Builders’ Show Still Delivers
IBS Continues to Serve as Mainstay of Innovation
by Tara Taffera and Ellen Rogers
Gone are the days when the International Builders’ Show
(IBS) filled two halls and every major door and window manufacturer reserved
major real estate. This year’s IBS show held February 8-11 in Orlando,
Fla., saw big names like Andersen Windows, opt against exhibiting, and
others did the same.
“It does say a lot that Marvin is still here,” said John Kirchner, public
relations manager. “There was a time when this was a junket, but [today]
companies are coming for a specific reason and have specific questions.
They even have specific projects in mind.”
Marvin is a long-time exhibitor, but other component suppliers featured
their products as well, as did a first-timer—Evotech Industrial Coatings,
based in Quebec.
“With my first experience here I am very happy with what we have generated
in terms of leads,” said Pierre Charbonneau, director of marketing. “The
objective was to get to know the market better as the company primarily
serves the Canadian market. But based on the interest here that could
change. Eventually we may hire on the East Coast.”
One company that has recently added a U.S. presence is Brio USA.
“In all the years I have been at a show I’ve never been so busy,” said
Kevin O’Connor, president.
Another company from down under is expanding stateside—Meshtec.
“It has been very good for us,” said Len Morris, general manager, North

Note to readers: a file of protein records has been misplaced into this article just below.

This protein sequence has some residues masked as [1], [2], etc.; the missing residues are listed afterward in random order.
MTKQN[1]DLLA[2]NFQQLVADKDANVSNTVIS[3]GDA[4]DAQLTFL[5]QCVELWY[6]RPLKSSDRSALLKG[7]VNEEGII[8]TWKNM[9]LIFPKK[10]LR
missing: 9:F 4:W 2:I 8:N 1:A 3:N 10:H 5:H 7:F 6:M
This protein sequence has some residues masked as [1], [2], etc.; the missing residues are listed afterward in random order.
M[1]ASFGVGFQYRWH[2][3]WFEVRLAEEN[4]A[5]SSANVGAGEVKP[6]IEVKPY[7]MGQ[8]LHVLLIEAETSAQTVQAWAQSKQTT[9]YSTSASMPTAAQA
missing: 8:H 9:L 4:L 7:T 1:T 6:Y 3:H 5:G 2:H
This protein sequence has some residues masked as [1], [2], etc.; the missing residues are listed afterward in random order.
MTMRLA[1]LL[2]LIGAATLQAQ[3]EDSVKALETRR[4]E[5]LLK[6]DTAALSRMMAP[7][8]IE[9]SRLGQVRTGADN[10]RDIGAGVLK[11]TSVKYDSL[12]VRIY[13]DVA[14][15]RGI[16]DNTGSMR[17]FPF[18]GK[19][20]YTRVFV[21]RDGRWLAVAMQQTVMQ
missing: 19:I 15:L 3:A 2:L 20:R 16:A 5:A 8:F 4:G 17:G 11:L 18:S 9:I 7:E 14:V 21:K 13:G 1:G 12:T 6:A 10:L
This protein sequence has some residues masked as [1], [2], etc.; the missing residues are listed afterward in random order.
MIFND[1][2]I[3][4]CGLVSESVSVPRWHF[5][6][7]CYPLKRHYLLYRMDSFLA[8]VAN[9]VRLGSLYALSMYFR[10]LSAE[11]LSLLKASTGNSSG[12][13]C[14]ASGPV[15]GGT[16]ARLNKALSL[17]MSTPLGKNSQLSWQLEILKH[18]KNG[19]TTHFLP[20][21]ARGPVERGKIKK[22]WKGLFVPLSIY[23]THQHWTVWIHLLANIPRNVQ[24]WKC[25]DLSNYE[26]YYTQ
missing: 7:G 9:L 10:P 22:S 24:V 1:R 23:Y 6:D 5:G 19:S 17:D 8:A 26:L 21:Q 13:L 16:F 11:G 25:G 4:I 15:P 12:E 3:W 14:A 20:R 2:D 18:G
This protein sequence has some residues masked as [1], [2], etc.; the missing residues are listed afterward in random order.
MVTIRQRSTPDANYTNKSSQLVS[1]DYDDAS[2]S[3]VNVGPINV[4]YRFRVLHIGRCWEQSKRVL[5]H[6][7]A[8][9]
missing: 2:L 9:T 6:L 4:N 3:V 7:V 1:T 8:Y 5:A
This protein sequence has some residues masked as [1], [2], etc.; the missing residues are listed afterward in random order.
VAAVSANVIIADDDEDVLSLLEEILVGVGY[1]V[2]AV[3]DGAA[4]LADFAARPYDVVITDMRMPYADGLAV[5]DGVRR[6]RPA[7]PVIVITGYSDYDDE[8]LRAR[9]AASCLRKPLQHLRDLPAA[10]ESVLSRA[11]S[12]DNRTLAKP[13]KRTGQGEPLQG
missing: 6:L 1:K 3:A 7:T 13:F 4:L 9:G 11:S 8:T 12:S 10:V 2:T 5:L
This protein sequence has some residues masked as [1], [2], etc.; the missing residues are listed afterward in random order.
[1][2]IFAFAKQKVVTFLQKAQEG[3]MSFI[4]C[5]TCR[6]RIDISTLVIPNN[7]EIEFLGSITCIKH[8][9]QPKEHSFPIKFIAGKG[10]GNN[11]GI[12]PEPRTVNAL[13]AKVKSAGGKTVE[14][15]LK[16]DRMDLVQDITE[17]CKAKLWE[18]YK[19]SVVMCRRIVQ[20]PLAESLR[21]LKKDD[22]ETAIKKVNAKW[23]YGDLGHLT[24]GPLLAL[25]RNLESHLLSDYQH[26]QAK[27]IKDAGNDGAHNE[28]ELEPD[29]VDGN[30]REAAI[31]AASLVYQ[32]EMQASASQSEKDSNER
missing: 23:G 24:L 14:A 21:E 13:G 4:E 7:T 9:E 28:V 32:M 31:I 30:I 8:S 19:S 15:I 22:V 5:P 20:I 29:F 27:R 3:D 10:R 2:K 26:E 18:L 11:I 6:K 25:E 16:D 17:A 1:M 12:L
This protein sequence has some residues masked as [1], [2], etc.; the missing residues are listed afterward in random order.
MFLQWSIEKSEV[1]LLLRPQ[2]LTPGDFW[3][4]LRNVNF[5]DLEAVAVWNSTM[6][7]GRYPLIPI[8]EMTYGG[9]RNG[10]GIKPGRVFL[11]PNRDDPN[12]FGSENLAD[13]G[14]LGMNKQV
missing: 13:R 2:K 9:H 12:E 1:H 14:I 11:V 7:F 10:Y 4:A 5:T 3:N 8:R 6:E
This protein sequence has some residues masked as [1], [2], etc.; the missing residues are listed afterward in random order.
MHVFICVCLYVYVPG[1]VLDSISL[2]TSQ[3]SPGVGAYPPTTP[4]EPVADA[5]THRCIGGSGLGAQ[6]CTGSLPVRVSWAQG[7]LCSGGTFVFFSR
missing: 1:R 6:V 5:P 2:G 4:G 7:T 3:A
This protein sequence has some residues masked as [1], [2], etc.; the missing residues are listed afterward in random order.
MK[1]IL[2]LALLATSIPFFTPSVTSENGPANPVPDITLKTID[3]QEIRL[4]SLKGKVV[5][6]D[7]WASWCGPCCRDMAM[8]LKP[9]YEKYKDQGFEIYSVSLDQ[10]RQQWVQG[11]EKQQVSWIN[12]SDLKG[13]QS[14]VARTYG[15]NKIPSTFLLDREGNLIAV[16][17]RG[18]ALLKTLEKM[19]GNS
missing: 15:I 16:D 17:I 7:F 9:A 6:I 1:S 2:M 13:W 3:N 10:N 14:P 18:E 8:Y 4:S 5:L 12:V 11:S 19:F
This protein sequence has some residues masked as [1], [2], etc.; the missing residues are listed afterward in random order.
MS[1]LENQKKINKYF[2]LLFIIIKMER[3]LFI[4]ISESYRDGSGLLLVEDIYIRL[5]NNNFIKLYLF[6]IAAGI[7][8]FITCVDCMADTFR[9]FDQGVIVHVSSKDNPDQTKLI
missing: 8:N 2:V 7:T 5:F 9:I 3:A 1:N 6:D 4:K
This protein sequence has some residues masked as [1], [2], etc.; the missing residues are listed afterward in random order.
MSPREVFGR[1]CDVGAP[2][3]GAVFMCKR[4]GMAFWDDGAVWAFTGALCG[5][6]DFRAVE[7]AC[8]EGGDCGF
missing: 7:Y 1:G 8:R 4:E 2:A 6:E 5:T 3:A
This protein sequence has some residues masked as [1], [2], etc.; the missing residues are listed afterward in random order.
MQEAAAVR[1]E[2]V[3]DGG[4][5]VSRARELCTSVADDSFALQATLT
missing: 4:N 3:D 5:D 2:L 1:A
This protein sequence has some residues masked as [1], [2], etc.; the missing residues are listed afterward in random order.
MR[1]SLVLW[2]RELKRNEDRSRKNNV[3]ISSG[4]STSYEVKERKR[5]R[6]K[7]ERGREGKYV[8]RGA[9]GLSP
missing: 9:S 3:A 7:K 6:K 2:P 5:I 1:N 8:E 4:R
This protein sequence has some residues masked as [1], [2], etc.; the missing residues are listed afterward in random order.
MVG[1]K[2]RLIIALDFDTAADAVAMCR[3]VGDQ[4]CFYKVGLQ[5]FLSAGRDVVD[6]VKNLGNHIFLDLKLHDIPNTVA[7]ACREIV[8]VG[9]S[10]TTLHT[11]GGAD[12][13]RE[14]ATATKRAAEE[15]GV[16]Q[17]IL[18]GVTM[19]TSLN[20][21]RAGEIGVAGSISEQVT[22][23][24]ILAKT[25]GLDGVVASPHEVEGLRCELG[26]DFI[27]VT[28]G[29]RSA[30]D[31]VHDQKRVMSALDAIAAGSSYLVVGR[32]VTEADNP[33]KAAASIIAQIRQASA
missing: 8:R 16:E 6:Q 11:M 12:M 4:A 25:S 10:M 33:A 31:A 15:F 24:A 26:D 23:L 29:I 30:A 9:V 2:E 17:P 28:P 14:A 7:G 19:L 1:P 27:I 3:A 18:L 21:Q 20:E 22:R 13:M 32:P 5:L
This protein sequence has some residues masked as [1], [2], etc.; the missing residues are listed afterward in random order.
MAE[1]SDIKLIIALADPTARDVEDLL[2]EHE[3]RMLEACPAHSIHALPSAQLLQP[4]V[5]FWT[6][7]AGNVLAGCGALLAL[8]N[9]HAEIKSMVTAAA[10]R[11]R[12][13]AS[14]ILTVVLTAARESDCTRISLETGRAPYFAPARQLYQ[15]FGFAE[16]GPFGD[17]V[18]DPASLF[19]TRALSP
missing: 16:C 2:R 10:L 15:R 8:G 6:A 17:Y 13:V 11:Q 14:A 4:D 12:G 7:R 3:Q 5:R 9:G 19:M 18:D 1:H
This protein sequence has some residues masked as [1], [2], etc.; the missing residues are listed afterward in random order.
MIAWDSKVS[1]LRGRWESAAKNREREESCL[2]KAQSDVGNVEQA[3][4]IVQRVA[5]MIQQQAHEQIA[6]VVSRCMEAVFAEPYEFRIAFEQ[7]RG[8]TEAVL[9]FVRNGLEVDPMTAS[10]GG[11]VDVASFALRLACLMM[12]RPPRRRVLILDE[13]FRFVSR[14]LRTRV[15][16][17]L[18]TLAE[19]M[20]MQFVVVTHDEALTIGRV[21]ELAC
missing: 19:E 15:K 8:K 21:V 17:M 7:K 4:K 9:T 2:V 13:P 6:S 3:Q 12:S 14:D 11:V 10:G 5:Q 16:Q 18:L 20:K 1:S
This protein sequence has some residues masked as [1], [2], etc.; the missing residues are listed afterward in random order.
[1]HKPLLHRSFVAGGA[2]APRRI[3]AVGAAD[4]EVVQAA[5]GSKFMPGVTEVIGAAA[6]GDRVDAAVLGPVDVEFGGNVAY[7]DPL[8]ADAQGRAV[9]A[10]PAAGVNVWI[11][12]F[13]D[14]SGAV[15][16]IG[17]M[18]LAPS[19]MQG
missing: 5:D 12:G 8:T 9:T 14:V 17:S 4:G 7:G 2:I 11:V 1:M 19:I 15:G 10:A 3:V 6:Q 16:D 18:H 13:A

American operations. “We are focused on getting more awareness of our
security screen in North America. In Australia this is a household name.”
Companies don’t have to feature a new product to get a good response.
“We don’t have new products but this is far better than we had hoped for.
We were quite worried but the opening day was sensational,” said Gossen’s
There were definite products to see and people to meet throughout the
show. Following is a look at more highlights.
For more coverage from IBS, including products and attendee feedback,
go to dwmmag.com and
click on “The Studio” for DWM’s three days of video coverage. Also click
on the slideshow link for a photo gallery. Decorative glass, For more
coverage from IBS, including products and attendee feedback, go to dwmmag.com
and click on “The Studio” for DWM’s three days of video coverage. Also
click on the slideshow link for a photo gallery. Decorative glass, Craftsman
style doors and new automated options for doors were also highlighted
in DWM’s show coverage. For these web stories go to the search site box
and search for IBS 2012.
When it comes to windows, it doesn’t always have to be a new introduction
that makes a difference to a customer. Marvin introduced several new products
in both its Integrity and Marvin lines but Kirchner said the company’s
special sizes will be a “game changer.”
Marvin’s residential ultimate double hung is available to fit rough openings
up to 42?- by 96 inches, allowing the window “to fill bigger openings
without sacrificing performance.” Thelarger sizes are available in both
clad and wood models.
In addition, the window achieves a WDMA-certified DP40 rating across all
sizes, providing superior protection against air and water infiltration.
Finally, the window has been redesigned to create a clean appearance and
matching sight lines with the ultimate casement and ultimate glider to
give greater design flexibility in combining different window types.